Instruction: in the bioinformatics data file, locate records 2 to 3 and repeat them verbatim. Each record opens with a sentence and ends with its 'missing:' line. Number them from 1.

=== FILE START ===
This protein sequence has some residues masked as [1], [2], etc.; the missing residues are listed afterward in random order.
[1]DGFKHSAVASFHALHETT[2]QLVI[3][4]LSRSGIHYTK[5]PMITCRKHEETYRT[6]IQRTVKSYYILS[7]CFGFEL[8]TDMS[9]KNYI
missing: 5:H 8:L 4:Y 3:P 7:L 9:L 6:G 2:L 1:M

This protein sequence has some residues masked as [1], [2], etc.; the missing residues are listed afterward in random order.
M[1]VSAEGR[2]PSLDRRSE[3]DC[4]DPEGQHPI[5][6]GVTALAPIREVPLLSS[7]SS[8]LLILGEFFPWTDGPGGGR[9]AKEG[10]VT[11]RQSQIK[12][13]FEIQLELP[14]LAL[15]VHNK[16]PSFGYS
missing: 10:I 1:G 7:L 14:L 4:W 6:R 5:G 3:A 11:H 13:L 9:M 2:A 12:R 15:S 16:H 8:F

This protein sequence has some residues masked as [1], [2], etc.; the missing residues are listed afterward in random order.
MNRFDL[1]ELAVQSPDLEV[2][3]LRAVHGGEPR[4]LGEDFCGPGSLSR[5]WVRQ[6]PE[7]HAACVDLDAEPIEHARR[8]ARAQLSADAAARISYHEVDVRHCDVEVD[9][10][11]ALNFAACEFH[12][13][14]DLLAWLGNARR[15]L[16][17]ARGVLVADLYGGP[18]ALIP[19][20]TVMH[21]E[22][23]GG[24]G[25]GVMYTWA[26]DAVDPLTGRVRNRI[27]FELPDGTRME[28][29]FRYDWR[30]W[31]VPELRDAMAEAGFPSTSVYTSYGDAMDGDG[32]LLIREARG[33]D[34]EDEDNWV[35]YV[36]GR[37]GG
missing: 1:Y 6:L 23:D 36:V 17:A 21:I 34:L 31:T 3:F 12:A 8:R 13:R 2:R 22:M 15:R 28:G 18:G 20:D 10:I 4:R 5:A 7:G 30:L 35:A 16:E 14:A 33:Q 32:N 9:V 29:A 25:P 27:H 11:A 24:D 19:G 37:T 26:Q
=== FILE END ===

This protein sequence has some residues masked as [1], [2], etc.; the missing residues are listed afterward in random order.
M[1]VSAEGR[2]PSLDRRSE[3]DC[4]DPEGQHPI[5][6]GVTALAPIREVPLLSS[7]SS[8]LLILGEFFPWTDGPGGGR[9]AKEG[10]VT[11]RQSQIK[12][13]FEIQLELP[14]LAL[15]VHNK[16]PSFGYS
missing: 10:I 1:G 7:L 14:L 4:W 6:R 5:G 3:A 11:H 13:L 9:M 2:A 12:R 15:S 16:H 8:F

This protein sequence has some residues masked as [1], [2], etc.; the missing residues are listed afterward in random order.
MNRFDL[1]ELAVQSPDLEV[2][3]LRAVHGGEPR[4]LGEDFCGPGSLSR[5]WVRQ[6]PE[7]HAACVDLDAEPIEHARR[8]ARAQLSADAAARISYHEVDVRHCDVEVD[9][10][11]ALNFAACEFH[12][13][14]DLLAWLGNARR[15]L[16][17]ARGVLVADLYGGP[18]ALIP[19][20]TVMH[21]E[22][23]GG[24]G[25]GVMYTWA[26]DAVDPLTGRVRNRI[27]FELPDGTRME[28][29]FRYDWR[30]W[31]VPELRDAMAEAGFPSTSVYTSYGDAMDGDG[32]LLIREARG[33]D[34]EDEDNWV[35]YV[36]GR[37]GG
missing: 1:Y 6:L 23:D 36:V 17:A 21:I 34:L 31:T 3:F 12:A 8:R 13:R 2:R 22:M 15:R 28:G 18:G 20:D 10:I 4:R 5:A 7:G 30:L 35:A 16:E 14:A 33:Q 32:N 9:V 29:A 25:P 27:H 11:A 24:D 19:G 37:T 26:Q